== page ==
Guest Blog: Savana Switzer Defends Journalists Under Fire


Resident toy reviewer and all around great young woman Savana Switzer offers us this guest blog. It isn’t about porn, but I think it’s worth a read anyway. For Savana’s other work, check out the Toy Review Section of the site. As always, I am certain she would enjoy any feedback you guys can offer.
Savana Switzer Writes:

No Good Deed Goes Unpunished: Journalists Exposing Crime Face War with Uncle Sam

Contrary to what some of you may expect, this blog won’t be dedicated to the shocked dismay I experienced at realizing Aurora Snow had been snubbed in a big way (no, I think I just about covered that) but rather something of an equally outrageous nature: the escalating witch hunt against journalists protection of unnamed sources.
Specifically, this calls to mind the Supreme Court decision to reject protection of the two New York Times journalists at the heart of a probe into leaked information regarding a planned government raid on two different Muslim charities five years ago. However, this too should not be terribly surprising, as the prosecutor, U.S. attorney Patrick J. Fitzgerald, has already secured previous victories of the same vein. Yesterday’s decision marked the second such loss that the embattled newspaper had sustained at the hands of Fitzgerald, including the Valerie Plame debacle.
Although the Supreme Court has never squarely ruled that the news media has a 1st Amendment right to protect its confidential sources, journalists have an obligation to protect their sources. Such practices are supported by the implied powers of the First Amendment, according to Times attorney Floyd Abrams, a standard that was, until recently, accepted.
Now, however, it appears as though the Big Brother has essentially declared (without first asking permission from Congress, of course) an act of war on the fourth estate for attempting to deliver the truth in print. This begs the question of why community service is now being punishable by jail time.
Consider the not-yet-forgotten steroid scandal plaguing America’s favorite pastime, major league baseball, a story broken by San Francisco Chronicle reporters Mark Fainaru-Wade and Lance Williams. In exchange for bringing attention to the vice undermining the integrity of the game, each man is being handsomely rewarded with the prospect of 18 months in jail for refusing to disclose the story’s sources.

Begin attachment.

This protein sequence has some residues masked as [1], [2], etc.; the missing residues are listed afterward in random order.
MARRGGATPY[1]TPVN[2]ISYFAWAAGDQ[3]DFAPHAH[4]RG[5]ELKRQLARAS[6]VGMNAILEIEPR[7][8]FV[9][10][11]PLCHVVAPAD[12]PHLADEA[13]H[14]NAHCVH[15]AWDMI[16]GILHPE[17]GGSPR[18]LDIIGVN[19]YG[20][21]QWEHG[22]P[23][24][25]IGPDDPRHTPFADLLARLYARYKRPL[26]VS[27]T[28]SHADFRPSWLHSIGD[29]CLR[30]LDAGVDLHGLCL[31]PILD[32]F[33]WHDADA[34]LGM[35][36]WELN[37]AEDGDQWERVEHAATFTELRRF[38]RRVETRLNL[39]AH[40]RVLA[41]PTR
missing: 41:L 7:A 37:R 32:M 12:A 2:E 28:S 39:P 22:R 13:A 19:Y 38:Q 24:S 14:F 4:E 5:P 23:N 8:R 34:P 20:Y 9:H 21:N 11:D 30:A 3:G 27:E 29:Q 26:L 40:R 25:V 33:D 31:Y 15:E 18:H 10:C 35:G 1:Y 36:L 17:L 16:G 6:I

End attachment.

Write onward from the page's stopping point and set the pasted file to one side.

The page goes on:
Unfortunately, this is typical of the government’s failure to see the big picture and instead getting hung up on the details. The long-term implications of such practices are being carelessly tossed aside and never even considered. What makes the precedent being set against reporters so dangerous is how much it threatens the ability of all journalists to protect the sources that provide them with the information the pubic should have. If confidential sources fear forced disclosure (and thereby consequences or retaliation) information will stop coming. And as USA Today put it, “The real loser then will be the public.”
While there certainly should be standards in place to prevent the leak of information that could directly put the company in jeopardy, it is important to understand that virtually none of the cases engulfed in the present uproar fit that description. At best, the prosecutors involved have a “compelling interest,” in the information, as described by the appellate judge in today’s Times decision. Such a tangled web leaves much open to definition of what might support a “compelling interest.”
Additionally, it is also important to remember another compelling interest–that of the media. The media, known as the fourth estate, serves as the watchdog keeping the other three estates in line, in order and above all else, in service to the people of this country. They serve as the first and last line of protection for the citizens that often turn on them for simply doing their jobs–the jobs that keep us, in more than one way, safe. And yet, as these recent legal decisions demonstrate, there exists no such safety for the journalist.
Currently, there is no federal shield that protects the confidence with reporters. As a result of this oversight, prosecutors and private lawyers have demanded–successfully–the names of confidential sources in more than 35 federal cases in just the last three years as both prosecutors and judges become more emboldened by higher precedents that prefer to dole out punishment to the messengers as opposed to the criminals. The sweeping irony in the Fainaru-Wade/Williams case, for example, is that both men could end up serving more jail time than the crooks who already plead guilty in the steroid case to begin with.
What this means of course that a resurrection of the rhetoric used to create a bipartisan measure introduced in Congress last year is needed to quell the legal strikes against journalists, as well as a strong bid to preserve the power of reporters as governmental and societal watchdogs. With a new, more liberal Congress, this enlightened perspective is not inconceivable, and would go a long way in winning support with anxious citizens longing for a reassurance of honesty in an administration colored by deceit.
Many of the reporters at the center of the disclosure battles have stated they have no intention of revealing the identities of their sources, despite knowing that such stubborn determination could lead to their incarceration.
It would be to our great benefit if all journalists could remain so steadfast in doing the right thing. Not all can, and understandably so. The truth is, journalists should not have to choose between their ethical obligation to protect sources or facing time behind bars.

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